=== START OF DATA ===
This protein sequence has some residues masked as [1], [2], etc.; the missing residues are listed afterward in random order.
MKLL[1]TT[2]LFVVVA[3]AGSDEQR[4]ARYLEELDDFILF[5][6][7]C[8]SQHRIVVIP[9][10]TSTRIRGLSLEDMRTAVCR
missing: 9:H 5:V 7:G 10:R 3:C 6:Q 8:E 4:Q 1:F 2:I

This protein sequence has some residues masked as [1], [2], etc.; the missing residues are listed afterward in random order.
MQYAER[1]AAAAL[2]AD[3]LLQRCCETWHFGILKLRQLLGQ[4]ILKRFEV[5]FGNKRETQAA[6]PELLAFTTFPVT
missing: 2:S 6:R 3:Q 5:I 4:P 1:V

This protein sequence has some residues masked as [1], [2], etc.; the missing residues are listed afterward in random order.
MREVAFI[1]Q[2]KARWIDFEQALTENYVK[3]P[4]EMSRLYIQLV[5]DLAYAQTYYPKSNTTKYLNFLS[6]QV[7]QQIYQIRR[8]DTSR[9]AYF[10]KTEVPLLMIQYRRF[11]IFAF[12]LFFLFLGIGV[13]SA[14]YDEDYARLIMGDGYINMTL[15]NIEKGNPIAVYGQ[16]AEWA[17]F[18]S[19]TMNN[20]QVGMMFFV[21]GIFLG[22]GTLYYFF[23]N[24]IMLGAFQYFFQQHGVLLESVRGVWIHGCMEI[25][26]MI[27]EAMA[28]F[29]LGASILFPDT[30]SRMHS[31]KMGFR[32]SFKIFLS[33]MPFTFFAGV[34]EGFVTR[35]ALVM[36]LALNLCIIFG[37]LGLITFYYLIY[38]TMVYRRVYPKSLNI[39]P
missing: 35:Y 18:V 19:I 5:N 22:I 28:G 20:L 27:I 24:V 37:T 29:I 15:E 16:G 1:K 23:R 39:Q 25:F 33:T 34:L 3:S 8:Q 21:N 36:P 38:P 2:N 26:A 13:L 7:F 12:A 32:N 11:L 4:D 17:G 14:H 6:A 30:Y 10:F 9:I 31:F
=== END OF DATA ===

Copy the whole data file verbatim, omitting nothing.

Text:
This protein sequence has some residues masked as [1], [2], etc.; the missing residues are listed afterward in random order.
MKLL[1]TT[2]LFVVVA[3]AGSDEQR[4]ARYLEELDDFILF[5][6][7]C[8]SQHRIVVIP[9][10]TSTRIRGLSLEDMRTAVCR
missing: 9:H 5:V 7:G 10:R 3:C 6:Q 8:E 4:Q 1:F 2:I

This protein sequence has some residues masked as [1], [2], etc.; the missing residues are listed afterward in random order.
MQYAER[1]AAAAL[2]AD[3]LLQRCCETWHFGILKLRQLLGQ[4]ILKRFEV[5]FGNKRETQAA[6]PELLAFTTFPVT
missing: 2:S 6:R 3:Q 5:I 4:P 1:V

This protein sequence has some residues masked as [1], [2], etc.; the missing residues are listed afterward in random order.
MREVAFI[1]Q[2]KARWIDFEQALTENYVK[3]P[4]EMSRLYIQLV[5]DLAYAQTYYPKSNTTKYLNFLS[6]QV[7]QQIYQIRR[8]DTSR[9]AYF[10]KTEVPLLMIQYRRF[11]IFAF[12]LFFLFLGIGV[13]SA[14]YDEDYARLIMGDGYINMTL[15]NIEKGNPIAVYGQ[16]AEWA[17]F[18]S[19]TMNN[20]QVGMMFFV[21]GIFLG[22]GTLYYFF[23]N[24]IMLGAFQYFFQQHGVLLESVRGVWIHGCMEI[25][26]MI[27]EAMA[28]F[29]LGASILFPDT[30]SRMHS[31]KMGFR[32]SFKIFLS[33]MPFTFFAGV[34]EGFVTR[35]ALVM[36]LALNLCIIFG[37]LGLITFYYLIY[38]TMVYRRVYPKSLNI[39]P
missing: 35:Y 18:V 19:I 5:N 22:I 28:G 20:L 27:I 24:V 37:T 29:I 15:E 16:G 1:K 23:R 39:Q 25:F 33:T 34:L 3:S 8:Q 21:N 36:P 38:P 2:N 26:A 13:L 7:F 12:A 32:N 11:L 4:D 17:G 14:H 6:A 30:Y 10:F 9:I 31:F